BOSTON — The prevalence of pediatric food allergies in the United States has increased from 8% in 2009-2010 to 9.3% in 2015-2016, according to a recent presentation at the American College of Allergy, Asthma and Immunology’s Annual Scientific Meeting.
“Adults and parents of children are reporting food allergies at higher rates,” Ruchi Gupta, MD, MPH, associate professor of pediatrics and medicine at the Feinberg School of Medicine in Northwestern University, told Infectious Diseases in Children. “Given the substantial quality of life burden that daily food allergy management places on affected families as well as the growing awareness of conditions like oral food syndrome and intolerances that can be mistaken for allergy, it has never been more important that patients consult their physician to conduct diagnostic testing and develop an appropriate management plan.”
To follow-up on previously recorded prevalence data collected in a 2009-2010 nationally representative survey, the researchers administered cross-sectional surveys that were completed by 53,575 American households. All surveys were completed between October 2015 and September 2016. Responses completed by English- and Spanish-speaking parents aged 18 years and older represented 41,341 children aged younger than 18 years.
Prevalence was estimated through weighted proportions, and relative practices by demographic characteristics were related using multiple logistic regression.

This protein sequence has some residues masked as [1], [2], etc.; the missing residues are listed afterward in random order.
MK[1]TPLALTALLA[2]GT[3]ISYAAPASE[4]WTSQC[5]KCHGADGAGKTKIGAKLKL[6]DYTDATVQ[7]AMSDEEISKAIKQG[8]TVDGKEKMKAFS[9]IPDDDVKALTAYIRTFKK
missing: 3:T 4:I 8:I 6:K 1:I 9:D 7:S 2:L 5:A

The prevalence of food allergies in children within the U.S. is 9.3% (95% CI: 8.8-9.8), with no significant change in prevalence in specific race/ethnicity or gender. Children younger than 1 year demonstrated the fewest lowest incidence of food allergies (3.6), whereas children 1 to 2 years demonstrated the highest prevalence (10.7%). For children aged between 3 and 18 years, different age categories exhibited a prevalence ranging from 9.1% to 10.4% in the included cohorts.
Peanut allergies were the most commonly reported allergen, with 2.5% of children experiencing an allergy to the food. Milk, shellfish, tree nuts, egg, wheat, soy, fin fish and sesame were also labeled as prevalent allergens.
“Physicians should also inquire about potential adverse reactions to food during visits to be able to properly diagnose and manage their patients,” Gupta said in an interview. –by Katherine Bortz
Gupta R, et al. OR078. The prevalence of childhood food allergy in the United States: An update. Presented at: The ACAAI Annual Meeting; Oct. 26-30, 2017; Boston, MA.
Disclosure: Infectious Diseases in Children was unable to confirm relevant financial disclosures prior to publication.